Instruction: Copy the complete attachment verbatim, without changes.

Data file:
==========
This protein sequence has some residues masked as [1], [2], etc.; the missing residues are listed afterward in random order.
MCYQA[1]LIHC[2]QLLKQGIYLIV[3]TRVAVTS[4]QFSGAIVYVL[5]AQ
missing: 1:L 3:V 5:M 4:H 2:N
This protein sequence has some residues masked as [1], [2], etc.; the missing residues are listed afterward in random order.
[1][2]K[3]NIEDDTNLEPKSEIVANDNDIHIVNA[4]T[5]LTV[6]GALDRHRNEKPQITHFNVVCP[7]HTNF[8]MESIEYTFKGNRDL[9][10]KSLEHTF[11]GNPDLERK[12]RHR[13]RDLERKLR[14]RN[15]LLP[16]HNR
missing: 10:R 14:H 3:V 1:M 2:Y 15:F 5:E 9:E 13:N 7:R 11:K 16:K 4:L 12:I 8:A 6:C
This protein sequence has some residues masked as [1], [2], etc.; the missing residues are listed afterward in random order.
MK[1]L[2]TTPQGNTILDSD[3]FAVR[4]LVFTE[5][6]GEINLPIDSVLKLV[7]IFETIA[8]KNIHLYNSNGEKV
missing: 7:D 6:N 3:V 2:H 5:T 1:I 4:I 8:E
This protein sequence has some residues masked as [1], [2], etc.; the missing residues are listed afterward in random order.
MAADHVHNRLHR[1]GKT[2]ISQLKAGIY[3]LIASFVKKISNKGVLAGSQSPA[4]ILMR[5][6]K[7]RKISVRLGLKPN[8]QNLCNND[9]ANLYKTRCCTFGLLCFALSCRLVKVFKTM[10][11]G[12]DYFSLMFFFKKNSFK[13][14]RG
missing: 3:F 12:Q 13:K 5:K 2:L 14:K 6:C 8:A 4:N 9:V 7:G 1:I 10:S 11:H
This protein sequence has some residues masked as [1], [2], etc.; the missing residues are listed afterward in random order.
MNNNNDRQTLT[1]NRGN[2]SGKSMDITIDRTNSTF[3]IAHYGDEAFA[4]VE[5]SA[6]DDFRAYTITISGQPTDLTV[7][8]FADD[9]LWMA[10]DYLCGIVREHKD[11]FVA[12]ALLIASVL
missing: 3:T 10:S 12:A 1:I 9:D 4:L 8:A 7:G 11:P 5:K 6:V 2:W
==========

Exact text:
This protein sequence has some residues masked as [1], [2], etc.; the missing residues are listed afterward in random order.
MCYQA[1]LIHC[2]QLLKQGIYLIV[3]TRVAVTS[4]QFSGAIVYVL[5]AQ
missing: 1:L 3:V 5:M 4:H 2:N
This protein sequence has some residues masked as [1], [2], etc.; the missing residues are listed afterward in random order.
[1][2]K[3]NIEDDTNLEPKSEIVANDNDIHIVNA[4]T[5]LTV[6]GALDRHRNEKPQITHFNVVCP[7]HTNF[8]MESIEYTFKGNRDL[9][10]KSLEHTF[11]GNPDLERK[12]RHR[13]RDLERKLR[14]RN[15]LLP[16]HNR
missing: 10:R 14:H 3:V 1:M 2:Y 15:F 5:E 9:E 13:N 7:R 11:K 16:K 4:L 12:I 8:A 6:C
This protein sequence has some residues masked as [1], [2], etc.; the missing residues are listed afterward in random order.
MK[1]L[2]TTPQGNTILDSD[3]FAVR[4]LVFTE[5][6]GEINLPIDSVLKLV[7]IFETIA[8]KNIHLYNSNGEKV
missing: 7:D 6:N 3:V 2:H 5:T 1:I 4:I 8:E
This protein sequence has some residues masked as [1], [2], etc.; the missing residues are listed afterward in random order.
MAADHVHNRLHR[1]GKT[2]ISQLKAGIY[3]LIASFVKKISNKGVLAGSQSPA[4]ILMR[5][6]K[7]RKISVRLGLKPN[8]QNLCNND[9]ANLYKTRCCTFGLLCFALSCRLVKVFKTM[10][11]G[12]DYFSLMFFFKKNSFK[13][14]RG
missing: 3:F 12:Q 13:K 5:K 2:L 14:K 6:C 8:A 4:N 9:V 7:G 1:I 10:S 11:H
This protein sequence has some residues masked as [1], [2], etc.; the missing residues are listed afterward in random order.
MNNNNDRQTLT[1]NRGN[2]SGKSMDITIDRTNSTF[3]IAHYGDEAFA[4]VE[5]SA[6]DDFRAYTITISGQPTDLTV[7][8]FADD[9]LWMA[10]DYLCGIVREHKD[11]FVA[12]ALLIASVL
missing: 3:T 10:S 12:A 1:I 9:D 4:L 8:A 7:G 11:P 5:K 6:V 2:W